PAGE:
Fresh Bouquet Garni (French for “garnished bouquet”) is a bundle of herbs usually tied together with string and mainly used to prepare soup, stock, and various stews. The bouquet is boiled with the other ingredients, but is removed prior to consumption.
Dried loose Bouquet Garni may be added to the other ingredients whilst cooking and, is of course, left in the dish.
There is no generic recipe for the blend, but most recipes include parsley, thyme and bay leaves and sometimes peppercorns. Depending on the recipe, fresh bouquet garni may include basil, burnet, celery leaves, chervil, rosemary, savory and tarragon. Sometimes, vegetables such as carrot, celery, celery root, leek, onion and parsley root, are also included in the bouquet.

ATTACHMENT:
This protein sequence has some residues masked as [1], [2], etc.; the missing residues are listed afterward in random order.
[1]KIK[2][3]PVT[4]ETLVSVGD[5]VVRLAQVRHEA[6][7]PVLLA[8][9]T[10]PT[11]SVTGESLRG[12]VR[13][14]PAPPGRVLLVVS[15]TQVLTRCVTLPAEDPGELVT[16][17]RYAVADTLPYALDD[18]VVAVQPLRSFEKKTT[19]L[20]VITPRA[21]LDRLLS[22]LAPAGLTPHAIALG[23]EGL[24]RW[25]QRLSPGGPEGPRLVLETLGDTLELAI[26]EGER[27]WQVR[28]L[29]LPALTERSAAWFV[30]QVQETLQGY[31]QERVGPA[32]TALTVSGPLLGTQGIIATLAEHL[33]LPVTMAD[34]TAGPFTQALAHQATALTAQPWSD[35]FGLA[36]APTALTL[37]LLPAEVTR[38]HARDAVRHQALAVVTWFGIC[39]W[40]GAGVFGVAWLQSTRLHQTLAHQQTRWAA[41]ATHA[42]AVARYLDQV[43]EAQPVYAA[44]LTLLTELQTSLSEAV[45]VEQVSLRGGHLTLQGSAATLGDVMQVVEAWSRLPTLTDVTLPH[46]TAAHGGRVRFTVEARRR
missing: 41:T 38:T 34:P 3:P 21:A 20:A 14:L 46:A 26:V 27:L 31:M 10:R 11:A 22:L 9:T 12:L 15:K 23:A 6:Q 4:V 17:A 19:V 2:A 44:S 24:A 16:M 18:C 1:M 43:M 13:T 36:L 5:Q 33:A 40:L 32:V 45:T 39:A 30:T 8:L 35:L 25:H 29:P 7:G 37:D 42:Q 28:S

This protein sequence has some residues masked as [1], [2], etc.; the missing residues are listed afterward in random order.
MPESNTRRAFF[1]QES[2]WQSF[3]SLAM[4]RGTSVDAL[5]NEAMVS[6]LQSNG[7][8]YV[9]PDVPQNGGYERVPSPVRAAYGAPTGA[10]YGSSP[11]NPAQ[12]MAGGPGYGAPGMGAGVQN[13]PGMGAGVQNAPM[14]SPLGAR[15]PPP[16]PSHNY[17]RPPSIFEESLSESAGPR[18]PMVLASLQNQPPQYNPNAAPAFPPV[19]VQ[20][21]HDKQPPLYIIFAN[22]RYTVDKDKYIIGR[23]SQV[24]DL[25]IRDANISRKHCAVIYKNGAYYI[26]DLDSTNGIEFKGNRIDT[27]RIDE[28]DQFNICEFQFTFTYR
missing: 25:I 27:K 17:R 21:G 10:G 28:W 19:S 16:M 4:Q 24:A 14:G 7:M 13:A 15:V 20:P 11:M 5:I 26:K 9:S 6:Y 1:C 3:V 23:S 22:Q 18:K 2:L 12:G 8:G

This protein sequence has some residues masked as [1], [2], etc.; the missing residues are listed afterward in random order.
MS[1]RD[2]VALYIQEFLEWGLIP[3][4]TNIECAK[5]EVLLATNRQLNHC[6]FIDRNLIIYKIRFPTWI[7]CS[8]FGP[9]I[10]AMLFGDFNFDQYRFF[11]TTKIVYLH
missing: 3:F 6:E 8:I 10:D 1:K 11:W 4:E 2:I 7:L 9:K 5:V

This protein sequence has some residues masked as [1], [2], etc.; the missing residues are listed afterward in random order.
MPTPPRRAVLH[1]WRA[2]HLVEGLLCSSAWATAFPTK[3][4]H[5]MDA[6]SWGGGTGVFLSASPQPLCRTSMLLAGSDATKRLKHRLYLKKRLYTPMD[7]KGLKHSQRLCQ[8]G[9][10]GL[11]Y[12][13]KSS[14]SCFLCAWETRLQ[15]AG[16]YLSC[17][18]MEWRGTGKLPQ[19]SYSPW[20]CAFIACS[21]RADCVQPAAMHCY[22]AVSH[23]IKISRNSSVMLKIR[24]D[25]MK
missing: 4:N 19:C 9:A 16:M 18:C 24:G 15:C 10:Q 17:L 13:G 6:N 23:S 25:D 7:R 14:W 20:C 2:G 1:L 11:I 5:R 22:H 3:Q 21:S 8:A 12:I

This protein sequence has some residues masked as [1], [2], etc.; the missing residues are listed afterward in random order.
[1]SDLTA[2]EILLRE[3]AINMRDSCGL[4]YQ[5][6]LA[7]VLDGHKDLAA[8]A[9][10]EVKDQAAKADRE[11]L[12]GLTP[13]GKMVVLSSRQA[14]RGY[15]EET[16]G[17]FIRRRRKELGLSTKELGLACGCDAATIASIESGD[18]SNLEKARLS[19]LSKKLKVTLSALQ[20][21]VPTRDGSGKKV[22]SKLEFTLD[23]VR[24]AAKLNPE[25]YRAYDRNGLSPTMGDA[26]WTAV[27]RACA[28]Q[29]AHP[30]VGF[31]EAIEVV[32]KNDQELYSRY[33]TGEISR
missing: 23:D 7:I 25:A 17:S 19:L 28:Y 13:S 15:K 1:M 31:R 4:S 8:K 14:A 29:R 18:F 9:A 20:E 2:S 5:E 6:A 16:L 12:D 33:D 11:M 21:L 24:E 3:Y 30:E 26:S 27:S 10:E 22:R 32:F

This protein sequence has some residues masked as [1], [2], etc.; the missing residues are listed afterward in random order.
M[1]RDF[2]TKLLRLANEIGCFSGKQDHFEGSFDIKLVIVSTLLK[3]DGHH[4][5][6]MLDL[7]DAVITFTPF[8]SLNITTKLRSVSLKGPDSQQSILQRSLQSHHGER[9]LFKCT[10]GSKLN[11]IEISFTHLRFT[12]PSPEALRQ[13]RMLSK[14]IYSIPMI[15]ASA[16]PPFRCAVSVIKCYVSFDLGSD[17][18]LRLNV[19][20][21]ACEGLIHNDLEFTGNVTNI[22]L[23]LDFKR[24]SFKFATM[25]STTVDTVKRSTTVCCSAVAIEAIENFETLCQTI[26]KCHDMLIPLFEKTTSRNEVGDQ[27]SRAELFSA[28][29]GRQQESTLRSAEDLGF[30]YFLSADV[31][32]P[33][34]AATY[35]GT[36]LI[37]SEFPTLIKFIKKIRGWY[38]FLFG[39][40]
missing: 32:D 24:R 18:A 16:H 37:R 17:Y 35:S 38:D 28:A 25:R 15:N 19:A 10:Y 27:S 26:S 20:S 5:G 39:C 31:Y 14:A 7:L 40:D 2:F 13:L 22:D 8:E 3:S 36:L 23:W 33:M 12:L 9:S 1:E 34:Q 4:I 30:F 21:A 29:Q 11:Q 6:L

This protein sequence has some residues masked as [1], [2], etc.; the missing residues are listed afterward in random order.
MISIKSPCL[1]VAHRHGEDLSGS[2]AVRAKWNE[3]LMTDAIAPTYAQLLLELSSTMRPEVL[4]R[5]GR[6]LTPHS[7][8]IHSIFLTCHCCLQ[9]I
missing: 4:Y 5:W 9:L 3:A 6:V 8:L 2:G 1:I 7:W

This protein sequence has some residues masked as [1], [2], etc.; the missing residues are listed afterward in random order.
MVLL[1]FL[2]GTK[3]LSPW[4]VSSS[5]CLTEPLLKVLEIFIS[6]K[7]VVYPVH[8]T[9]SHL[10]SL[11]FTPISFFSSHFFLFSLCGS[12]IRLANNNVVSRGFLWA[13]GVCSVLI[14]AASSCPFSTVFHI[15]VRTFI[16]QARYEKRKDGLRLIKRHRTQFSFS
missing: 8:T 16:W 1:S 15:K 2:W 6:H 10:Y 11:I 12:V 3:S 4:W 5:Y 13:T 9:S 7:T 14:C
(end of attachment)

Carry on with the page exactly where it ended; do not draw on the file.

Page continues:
Sometimes, the fresh bouquet is not bound with string, and its ingredients are filled into a small sachet, a net, or even a tea strainer instead.
Traditionally, the aromatics are bound within leek leaves, though a coffee filter or butcher twine can be used instead of leek leaves.
This Bouquet Garni blend includes the following traditional ingredients:-
History of Bouquet Garni:-
The first recorded first reference to small bundles of herbs being used and called Bouquet Garni was in 1656, when the French chef Pierre de Lune author of Le nouveau cuisinier referred the term to describe a selection of fragrant herbs including chives, thyme, cloves, chervil and parsley which he wrapped in a slice of bacon.